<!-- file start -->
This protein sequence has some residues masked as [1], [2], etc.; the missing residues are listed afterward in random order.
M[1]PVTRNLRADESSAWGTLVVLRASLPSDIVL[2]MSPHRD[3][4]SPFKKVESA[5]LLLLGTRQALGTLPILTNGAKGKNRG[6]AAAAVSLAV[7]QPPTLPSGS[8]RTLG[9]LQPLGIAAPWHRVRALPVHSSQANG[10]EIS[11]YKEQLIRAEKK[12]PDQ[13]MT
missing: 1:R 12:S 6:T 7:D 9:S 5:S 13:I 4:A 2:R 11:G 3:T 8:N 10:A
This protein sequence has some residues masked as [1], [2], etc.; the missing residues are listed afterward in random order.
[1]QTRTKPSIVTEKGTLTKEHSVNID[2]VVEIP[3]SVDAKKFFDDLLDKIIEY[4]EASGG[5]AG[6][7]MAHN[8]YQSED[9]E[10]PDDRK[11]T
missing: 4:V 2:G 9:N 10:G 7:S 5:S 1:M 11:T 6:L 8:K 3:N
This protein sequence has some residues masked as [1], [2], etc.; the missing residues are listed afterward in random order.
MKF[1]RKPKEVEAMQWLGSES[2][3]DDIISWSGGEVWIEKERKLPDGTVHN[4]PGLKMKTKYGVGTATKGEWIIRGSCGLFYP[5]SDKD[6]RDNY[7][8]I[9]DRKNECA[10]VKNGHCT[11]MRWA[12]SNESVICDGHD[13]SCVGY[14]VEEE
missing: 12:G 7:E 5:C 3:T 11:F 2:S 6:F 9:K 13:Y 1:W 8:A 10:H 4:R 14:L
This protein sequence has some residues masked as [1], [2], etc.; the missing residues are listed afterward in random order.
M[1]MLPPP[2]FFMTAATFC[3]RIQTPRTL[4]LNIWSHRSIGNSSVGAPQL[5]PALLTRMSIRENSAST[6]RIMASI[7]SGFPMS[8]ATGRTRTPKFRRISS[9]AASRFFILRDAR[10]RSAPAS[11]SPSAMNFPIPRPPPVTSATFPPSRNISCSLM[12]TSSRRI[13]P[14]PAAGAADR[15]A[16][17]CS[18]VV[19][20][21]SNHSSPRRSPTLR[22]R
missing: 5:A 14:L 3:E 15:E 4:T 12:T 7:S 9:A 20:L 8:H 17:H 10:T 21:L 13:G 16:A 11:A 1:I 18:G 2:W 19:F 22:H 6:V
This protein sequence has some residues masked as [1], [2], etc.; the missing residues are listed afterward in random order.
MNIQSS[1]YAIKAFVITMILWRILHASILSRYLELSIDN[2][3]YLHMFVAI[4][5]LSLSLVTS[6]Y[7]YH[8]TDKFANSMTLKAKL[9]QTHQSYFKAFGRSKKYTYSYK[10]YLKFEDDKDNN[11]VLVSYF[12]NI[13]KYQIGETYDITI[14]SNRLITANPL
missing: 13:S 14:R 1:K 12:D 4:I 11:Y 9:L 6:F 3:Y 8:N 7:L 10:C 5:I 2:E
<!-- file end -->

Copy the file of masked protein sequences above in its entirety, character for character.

This protein sequence has some residues masked as [1], [2], etc.; the missing residues are listed afterward in random order.
M[1]PVTRNLRADESSAWGTLVVLRASLPSDIVL[2]MSPHRD[3][4]SPFKKVESA[5]LLLLGTRQALGTLPILTNGAKGKNRG[6]AAAAVSLAV[7]QPPTLPSGS[8]RTLG[9]LQPLGIAAPWHRVRALPVHSSQANG[10]EIS[11]YKEQLIRAEKK[12]PDQ[13]MT
missing: 1:R 12:S 6:T 7:D 9:S 5:S 13:I 4:A 2:R 11:G 3:T 8:N 10:A
This protein sequence has some residues masked as [1], [2], etc.; the missing residues are listed afterward in random order.
[1]QTRTKPSIVTEKGTLTKEHSVNID[2]VVEIP[3]SVDAKKFFDDLLDKIIEY[4]EASGG[5]AG[6][7]MAHN[8]YQSED[9]E[10]PDDRK[11]T
missing: 4:V 2:G 9:N 10:G 7:S 5:S 1:M 11:T 6:L 8:K 3:N
This protein sequence has some residues masked as [1], [2], etc.; the missing residues are listed afterward in random order.
MKF[1]RKPKEVEAMQWLGSES[2][3]DDIISWSGGEVWIEKERKLPDGTVHN[4]PGLKMKTKYGVGTATKGEWIIRGSCGLFYP[5]SDKD[6]RDNY[7][8]I[9]DRKNECA[10]VKNGHCT[11]MRWA[12]SNESVICDGHD[13]SCVGY[14]VEEE
missing: 12:G 7:E 5:C 3:T 11:F 2:S 6:F 9:K 13:Y 1:W 8:A 10:H 4:R 14:L
This protein sequence has some residues masked as [1], [2], etc.; the missing residues are listed afterward in random order.
M[1]MLPPP[2]FFMTAATFC[3]RIQTPRTL[4]LNIWSHRSIGNSSVGAPQL[5]PALLTRMSIRENSAST[6]RIMASI[7]SGFPMS[8]ATGRTRTPKFRRISS[9]AASRFFILRDAR[10]RSAPAS[11]SPSAMNFPIPRPPPVTSATFPPSRNISCSLM[12]TSSRRI[13]P[14]PAAGAADR[15]A[16][17]CS[18]VV[19][20][21]SNHSSPRRSPTLR[22]R
missing: 5:A 14:L 3:E 15:E 4:T 12:T 7:S 9:A 20:L 8:H 17:H 10:T 21:L 13:G 16:A 11:A 1:I 18:G 2:W 19:F 22:H 6:V
This protein sequence has some residues masked as [1], [2], etc.; the missing residues are listed afterward in random order.
MNIQSS[1]YAIKAFVITMILWRILHASILSRYLELSIDN[2][3]YLHMFVAI[4][5]LSLSLVTS[6]Y[7]YH[8]TDKFANSMTLKAKL[9]QTHQSYFKAFGRSKKYTYSYK[10]YLKFEDDKDNN[11]VLVSYF[12]NI[13]KYQIGETYDITI[14]SNRLITANPL
missing: 13:S 14:R 1:K 12:D 4:I 11:Y 9:L 6:F 3:Y 8:N 7:L 10:C 5:I 2:E